Lent in 140 Characters

Clint Rainey: Stephen Smith, at Bible Gateway, has for three years made an annual top-100 list and snazzy tag cloud with what Twitterers say they’re giving up for Lent. This year, he wrangled up 85,000 messages tweeted between March 7 and March 10. (March 9 was Ash Wednesday, the first day of the Lenten calendar for Catholics and the one Americans popularly conceive of as Day 1 of the fast.) The top vote-getter, you ask? Twitter. Followed by Facebook, with chocolate third, soda seventh, and the teenage troika of transgression—swearing, alcohol and sex—landing fourth, fifth, and sixth.

Smith does not say how many I’m-not-tweeting tweets came once fasting was underway. But to compute it misses the point anyway. Hashtag searches cannot differentiate sarcasm from sincerity, so besides depriving themselves of “Lent” (eighth), “giving up things” (12th), “stuff” (25th), “Catholicism” (26th), and “religion” writ simple (14th), Twitterers on Smith’s list also helpfully sacrificed “nothing” (46th), “school” (13th), their virginity (37th) and sobriety (44th), as well as “me” (63rd) and “you” (16th)—perhaps “You”?

As it happens, jokester posters flooded the list. For Lent to be so thoroughgoingly Americanized that a quarter of his top-100 entries seem to mock it is itself telling. Even wisecracking tweets promising 40-day renunciations of Christianity still focus discourse on the idea of redemption through self-denial, sacrifice, commitment, self-discipline, however it is we define those terms. What Christian objects to publicizing that message at Easter?

This year’s forgo-social-media push returned Twitter and Facebook, last year’s top vote-getters, as champ and runner-up, and it was again the pastoral blogosphere’s Easter meme. But as tech-savvy pastors in particular avail themselves of social media as tools of evangelism, pastor-converts, like San Francisco pastor Bruce Reyes-Chow (who’s taken his protests to NPR, SFGate.com, The Huffington Post, and of course Twitter), will speak out against conscientiously swearing them off. Instead, Web 2.0 is seen as a demystifying force that portrays the Christian walk as self-denying and sacrificial, yes, but also as approachable, normal, everyday. In a word: tweetable. Continue Reading →

Inspired, Yes, but Divinely?

A review of Jesse Bering’s The Belief Instinct: The Psychology of Souls, Destiny, and the Meaning of Life

by Clint Rainey

A few scientists and believers once naïvely clasped hands in hope that the evolutionary explanation for belief in God would signal a détente in the science-religion war. Belief could satisfy science by being instinctual, as Dean Hamer’s The God Gene and others argued, while also satisfying religion by being divinely set in motion. This détente, we know now, was a pipedream. Since being etiologically explained as instinct, belief has suffered at the hands of an army precision-trained in the scientific method.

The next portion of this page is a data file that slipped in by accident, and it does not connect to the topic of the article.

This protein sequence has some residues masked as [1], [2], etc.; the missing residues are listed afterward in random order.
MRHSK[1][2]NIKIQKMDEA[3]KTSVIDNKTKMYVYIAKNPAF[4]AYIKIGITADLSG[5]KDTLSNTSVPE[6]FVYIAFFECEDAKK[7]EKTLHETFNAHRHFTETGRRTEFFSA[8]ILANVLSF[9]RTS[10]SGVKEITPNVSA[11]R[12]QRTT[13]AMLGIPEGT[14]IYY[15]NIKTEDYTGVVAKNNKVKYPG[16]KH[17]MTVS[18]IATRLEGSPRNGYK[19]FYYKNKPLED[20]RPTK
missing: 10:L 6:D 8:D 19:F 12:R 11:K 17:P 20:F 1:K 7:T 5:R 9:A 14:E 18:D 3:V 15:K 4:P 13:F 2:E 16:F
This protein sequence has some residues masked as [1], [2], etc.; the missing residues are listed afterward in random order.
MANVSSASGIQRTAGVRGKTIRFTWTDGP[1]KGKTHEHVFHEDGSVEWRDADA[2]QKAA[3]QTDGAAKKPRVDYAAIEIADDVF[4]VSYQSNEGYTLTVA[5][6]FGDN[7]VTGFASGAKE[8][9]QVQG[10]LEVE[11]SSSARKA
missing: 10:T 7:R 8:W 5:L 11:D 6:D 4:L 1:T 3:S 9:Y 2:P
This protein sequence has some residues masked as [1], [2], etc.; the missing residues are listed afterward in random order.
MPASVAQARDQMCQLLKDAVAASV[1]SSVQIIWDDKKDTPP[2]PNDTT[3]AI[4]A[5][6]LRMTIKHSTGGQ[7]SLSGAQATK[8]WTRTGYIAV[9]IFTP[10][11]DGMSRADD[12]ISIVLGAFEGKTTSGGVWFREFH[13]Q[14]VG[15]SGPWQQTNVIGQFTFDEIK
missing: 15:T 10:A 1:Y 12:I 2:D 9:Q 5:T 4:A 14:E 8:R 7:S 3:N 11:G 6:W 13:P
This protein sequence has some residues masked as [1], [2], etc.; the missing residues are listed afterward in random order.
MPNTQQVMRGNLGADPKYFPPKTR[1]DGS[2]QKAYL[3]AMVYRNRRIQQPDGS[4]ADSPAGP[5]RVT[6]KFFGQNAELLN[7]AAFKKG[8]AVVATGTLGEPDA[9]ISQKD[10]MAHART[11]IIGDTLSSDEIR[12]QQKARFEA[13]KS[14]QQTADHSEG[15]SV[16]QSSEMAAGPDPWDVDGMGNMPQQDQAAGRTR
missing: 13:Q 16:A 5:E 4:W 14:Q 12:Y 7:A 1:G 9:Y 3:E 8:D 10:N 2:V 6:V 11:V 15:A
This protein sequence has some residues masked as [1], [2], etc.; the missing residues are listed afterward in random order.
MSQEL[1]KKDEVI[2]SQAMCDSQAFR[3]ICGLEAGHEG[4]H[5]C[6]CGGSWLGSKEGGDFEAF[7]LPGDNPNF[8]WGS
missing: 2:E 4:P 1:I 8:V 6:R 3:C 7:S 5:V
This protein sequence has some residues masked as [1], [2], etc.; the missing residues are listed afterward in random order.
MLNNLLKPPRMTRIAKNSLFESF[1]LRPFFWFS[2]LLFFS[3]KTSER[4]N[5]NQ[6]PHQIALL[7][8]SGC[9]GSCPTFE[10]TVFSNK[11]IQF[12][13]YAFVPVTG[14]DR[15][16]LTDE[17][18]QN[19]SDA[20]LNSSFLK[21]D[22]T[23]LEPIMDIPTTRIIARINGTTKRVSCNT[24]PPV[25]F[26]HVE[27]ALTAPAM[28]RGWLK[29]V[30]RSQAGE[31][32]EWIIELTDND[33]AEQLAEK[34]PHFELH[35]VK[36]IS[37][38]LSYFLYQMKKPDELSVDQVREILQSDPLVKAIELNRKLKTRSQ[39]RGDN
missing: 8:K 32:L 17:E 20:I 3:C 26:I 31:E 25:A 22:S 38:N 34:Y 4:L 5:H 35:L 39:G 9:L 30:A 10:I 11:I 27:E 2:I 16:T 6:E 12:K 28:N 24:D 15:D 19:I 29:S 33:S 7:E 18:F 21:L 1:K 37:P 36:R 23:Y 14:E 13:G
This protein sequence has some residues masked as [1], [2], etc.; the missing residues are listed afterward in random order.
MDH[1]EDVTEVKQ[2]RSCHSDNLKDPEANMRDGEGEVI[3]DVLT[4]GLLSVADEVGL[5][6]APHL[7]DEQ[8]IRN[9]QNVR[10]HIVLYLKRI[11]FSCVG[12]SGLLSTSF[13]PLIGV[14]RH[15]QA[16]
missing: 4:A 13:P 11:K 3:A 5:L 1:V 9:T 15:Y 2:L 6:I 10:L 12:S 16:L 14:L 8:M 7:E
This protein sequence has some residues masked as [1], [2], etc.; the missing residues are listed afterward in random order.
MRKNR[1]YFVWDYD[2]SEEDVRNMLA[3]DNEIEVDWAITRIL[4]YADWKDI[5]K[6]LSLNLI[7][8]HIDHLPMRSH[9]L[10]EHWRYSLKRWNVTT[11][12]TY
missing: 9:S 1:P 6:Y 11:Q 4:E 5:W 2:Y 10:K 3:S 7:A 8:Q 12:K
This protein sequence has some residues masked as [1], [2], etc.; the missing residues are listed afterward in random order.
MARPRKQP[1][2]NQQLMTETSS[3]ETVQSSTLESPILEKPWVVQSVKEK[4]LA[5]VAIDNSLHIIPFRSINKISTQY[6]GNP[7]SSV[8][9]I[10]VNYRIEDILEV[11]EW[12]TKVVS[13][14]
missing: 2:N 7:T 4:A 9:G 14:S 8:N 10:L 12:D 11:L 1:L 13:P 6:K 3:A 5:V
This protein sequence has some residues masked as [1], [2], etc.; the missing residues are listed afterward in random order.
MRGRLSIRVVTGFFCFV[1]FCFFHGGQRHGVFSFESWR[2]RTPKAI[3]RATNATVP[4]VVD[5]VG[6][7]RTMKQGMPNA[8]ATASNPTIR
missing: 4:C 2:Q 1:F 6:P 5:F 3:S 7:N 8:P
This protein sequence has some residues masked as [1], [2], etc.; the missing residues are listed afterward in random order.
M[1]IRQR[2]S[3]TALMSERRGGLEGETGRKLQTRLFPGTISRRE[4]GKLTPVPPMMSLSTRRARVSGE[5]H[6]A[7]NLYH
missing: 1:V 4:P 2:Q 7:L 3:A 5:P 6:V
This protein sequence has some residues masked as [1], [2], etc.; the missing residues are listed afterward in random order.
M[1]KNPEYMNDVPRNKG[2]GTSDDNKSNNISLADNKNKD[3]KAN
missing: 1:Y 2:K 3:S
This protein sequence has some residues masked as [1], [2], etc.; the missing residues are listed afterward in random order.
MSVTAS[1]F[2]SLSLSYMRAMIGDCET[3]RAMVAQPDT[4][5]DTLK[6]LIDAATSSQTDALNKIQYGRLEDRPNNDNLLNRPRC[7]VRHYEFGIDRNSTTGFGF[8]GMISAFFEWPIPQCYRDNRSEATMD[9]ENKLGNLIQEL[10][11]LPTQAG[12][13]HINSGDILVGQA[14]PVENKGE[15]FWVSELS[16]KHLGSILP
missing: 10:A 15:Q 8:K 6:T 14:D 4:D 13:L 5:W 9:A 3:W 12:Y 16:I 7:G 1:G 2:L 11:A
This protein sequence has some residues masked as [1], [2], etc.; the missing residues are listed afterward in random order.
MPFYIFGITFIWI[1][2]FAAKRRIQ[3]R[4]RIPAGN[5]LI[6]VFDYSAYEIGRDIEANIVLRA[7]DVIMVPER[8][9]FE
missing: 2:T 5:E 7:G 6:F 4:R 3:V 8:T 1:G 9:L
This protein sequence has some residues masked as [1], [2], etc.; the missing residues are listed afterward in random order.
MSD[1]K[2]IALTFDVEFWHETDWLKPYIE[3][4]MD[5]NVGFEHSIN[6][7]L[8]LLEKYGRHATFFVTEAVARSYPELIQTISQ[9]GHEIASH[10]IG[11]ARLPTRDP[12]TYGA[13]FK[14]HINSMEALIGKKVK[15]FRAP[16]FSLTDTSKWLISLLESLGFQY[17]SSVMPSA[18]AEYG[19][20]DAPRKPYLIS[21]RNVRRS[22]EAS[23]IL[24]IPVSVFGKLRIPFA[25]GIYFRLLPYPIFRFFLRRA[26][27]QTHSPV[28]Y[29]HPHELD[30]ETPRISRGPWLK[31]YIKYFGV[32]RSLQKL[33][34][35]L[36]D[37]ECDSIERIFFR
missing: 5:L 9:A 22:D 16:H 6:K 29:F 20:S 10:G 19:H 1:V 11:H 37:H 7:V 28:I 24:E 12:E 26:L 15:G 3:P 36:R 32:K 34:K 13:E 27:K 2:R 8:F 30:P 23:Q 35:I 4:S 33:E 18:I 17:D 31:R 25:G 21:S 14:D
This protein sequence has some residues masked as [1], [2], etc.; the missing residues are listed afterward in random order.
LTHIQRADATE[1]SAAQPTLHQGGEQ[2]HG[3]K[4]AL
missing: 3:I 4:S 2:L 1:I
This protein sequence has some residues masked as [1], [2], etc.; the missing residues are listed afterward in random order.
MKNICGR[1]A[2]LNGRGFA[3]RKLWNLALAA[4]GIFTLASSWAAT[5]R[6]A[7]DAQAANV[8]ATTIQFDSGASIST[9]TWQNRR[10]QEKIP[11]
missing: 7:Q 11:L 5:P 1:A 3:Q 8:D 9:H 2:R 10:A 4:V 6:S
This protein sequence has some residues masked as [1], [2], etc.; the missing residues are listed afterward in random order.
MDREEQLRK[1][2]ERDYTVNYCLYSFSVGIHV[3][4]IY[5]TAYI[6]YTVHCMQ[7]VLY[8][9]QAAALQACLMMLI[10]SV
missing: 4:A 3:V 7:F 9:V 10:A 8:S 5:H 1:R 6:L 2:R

Attempting to deliver the deathblow in a new book is Jesse Bering, an evolutionary psychologist and director of the Institute of Cognition and Culture at Queen’s University, Belfast. Articulate and amusing, The Belief Instinct: The Psychology of Souls, Destiny, and the Meaning of Life is a coupe de grâce as much as it is rage, arguing that belief, for modern man, is indeed an adaptation—a crucial one, up to a point—but that it’s become a vestigial organ of the mind, uselessly outmoded. Continue Reading →

Christian Porn: Tackling the Elephant in the Pews

by Clint Rainey

Some pastors view Super Bowl Sunday and church attendance as inverses—if the first, less of the second. (The joke is pastors conclude their sermons the week before that second holiest of Sundays with “See you in two weeks.”) But this year, replete with bizarre props, attracting media attention like iron filings, Pastor Craig Gross decided to try riding on the game’s coattails to a victorious inverse of his own: Christians and porn use.

Through XXXChurch.com, the “#1 Christian porn site,” Gross runs Porn Sunday—this year, for the first time, Super Porn Sunday—to get churches to confront Christian porn use, what his ministry calls the “elephant in the pews.” For the weekend’s festivities, he moved his hub from Las Vegas to Dallas, home of Super Bowl XLV, where he tweeted pics of his car in the city’s freak snowstorm and complained about Texans he believes didn’t know how to drive in it. Sunday, he was 30 miles away from Cowboys Stadium in the Addison Conference Center. More than 350 church services that morning simulcast a 35-minute video he put together with a lineup of NFL players: quarterbacks Matt Hasselbeck and John Kitna (who tells us his Pandora’s porn box opened with Janet Jackson’s exposed breast) and Ryan Pickett, the Packers’ defensive end. “I would love to have been with you guys today,” he says at the start of the tape. “But fortunately, I’m a little busy.” Continue Reading →